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All art is unstable. It's meaning is not necessarily that implied by the author, There is no authorative active voice. There are only multiple readings. David Bowie, 1995

Monday, January 12, 2015

...not your everyday run-of-the-mill betrayal

Deciding that he is no longer valid husband material, Lord Tristan Tunstall did not inform his wife Lady Marion Tunstall that he was actually alive.   
And when Marion faints dead away upon sighting him at a local dance Tristan realizes that he has been tricked by his companion into residing at a place near to where his wife lives and thus he is exposed. You see, due the injuries received during a sea battle, Tristan had decided to be dead to his past life, including his beloved wife. Really not the cleverest move for a variety of reasons as his solicitor points out. Now however Tristan is caught out. He 's back from the dead. High heroics had Tristan determining that he would never become a burden to the woman he loves and who loves him back so intensely. Of course the next move is clear. Tristan resolves to seek a divorce. So the wretched man keeps punishing himself and his loving wife.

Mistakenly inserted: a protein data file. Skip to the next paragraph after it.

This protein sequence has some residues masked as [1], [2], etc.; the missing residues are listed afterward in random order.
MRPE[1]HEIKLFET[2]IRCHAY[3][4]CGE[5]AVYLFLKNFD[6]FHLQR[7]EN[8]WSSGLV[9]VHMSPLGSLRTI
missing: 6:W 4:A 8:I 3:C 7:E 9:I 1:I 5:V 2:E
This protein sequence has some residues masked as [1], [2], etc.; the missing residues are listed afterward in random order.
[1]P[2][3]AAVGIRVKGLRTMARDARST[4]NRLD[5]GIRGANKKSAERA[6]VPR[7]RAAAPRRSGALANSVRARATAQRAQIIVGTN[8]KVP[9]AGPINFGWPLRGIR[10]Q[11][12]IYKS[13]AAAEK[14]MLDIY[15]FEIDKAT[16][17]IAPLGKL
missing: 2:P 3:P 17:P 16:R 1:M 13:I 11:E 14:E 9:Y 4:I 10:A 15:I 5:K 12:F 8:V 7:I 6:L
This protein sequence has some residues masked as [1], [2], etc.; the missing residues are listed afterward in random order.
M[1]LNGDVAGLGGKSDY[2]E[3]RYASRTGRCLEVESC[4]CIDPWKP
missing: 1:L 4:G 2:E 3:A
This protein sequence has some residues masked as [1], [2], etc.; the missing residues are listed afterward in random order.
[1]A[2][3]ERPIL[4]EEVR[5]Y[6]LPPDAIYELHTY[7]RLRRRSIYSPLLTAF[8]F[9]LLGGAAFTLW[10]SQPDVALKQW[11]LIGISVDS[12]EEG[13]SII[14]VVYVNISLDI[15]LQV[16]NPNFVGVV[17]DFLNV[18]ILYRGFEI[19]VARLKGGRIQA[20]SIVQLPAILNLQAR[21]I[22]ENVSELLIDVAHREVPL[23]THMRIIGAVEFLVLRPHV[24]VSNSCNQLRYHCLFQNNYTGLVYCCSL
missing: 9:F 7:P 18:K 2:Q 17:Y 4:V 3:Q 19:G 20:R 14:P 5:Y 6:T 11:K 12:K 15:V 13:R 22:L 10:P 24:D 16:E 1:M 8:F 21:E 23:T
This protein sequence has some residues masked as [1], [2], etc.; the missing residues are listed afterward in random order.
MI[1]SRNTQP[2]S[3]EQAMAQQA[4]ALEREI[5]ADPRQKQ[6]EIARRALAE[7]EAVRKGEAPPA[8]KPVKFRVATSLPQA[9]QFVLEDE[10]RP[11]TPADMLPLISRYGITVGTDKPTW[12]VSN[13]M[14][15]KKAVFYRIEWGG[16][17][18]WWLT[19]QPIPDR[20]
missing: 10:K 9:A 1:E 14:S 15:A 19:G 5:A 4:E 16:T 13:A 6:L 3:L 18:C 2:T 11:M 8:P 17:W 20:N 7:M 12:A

I liked Marion's loyalty. I didn't like Tristan's self righteous pride that he uses to cover his fear. There's a mountain of suffering for all concerned unhappily engineered by Tristan himself for all the wrong reasons that he has so dogmatically decided are right.
I loved Tristan's batman turned valet Ellis who has a wonderful sense of irony and whose backchat and scathing comments are a highlight. Indeed the repartee between them is quite amusing.
I just wasn't happy with Tristan. I know, I know he is faced with a mountain of fears and inadequacies, things to re-learn and major issues to overcome but I definitely found myself out of sorts with him. The best part came towards the end when he adopted a dog.

A NetGalley ARC

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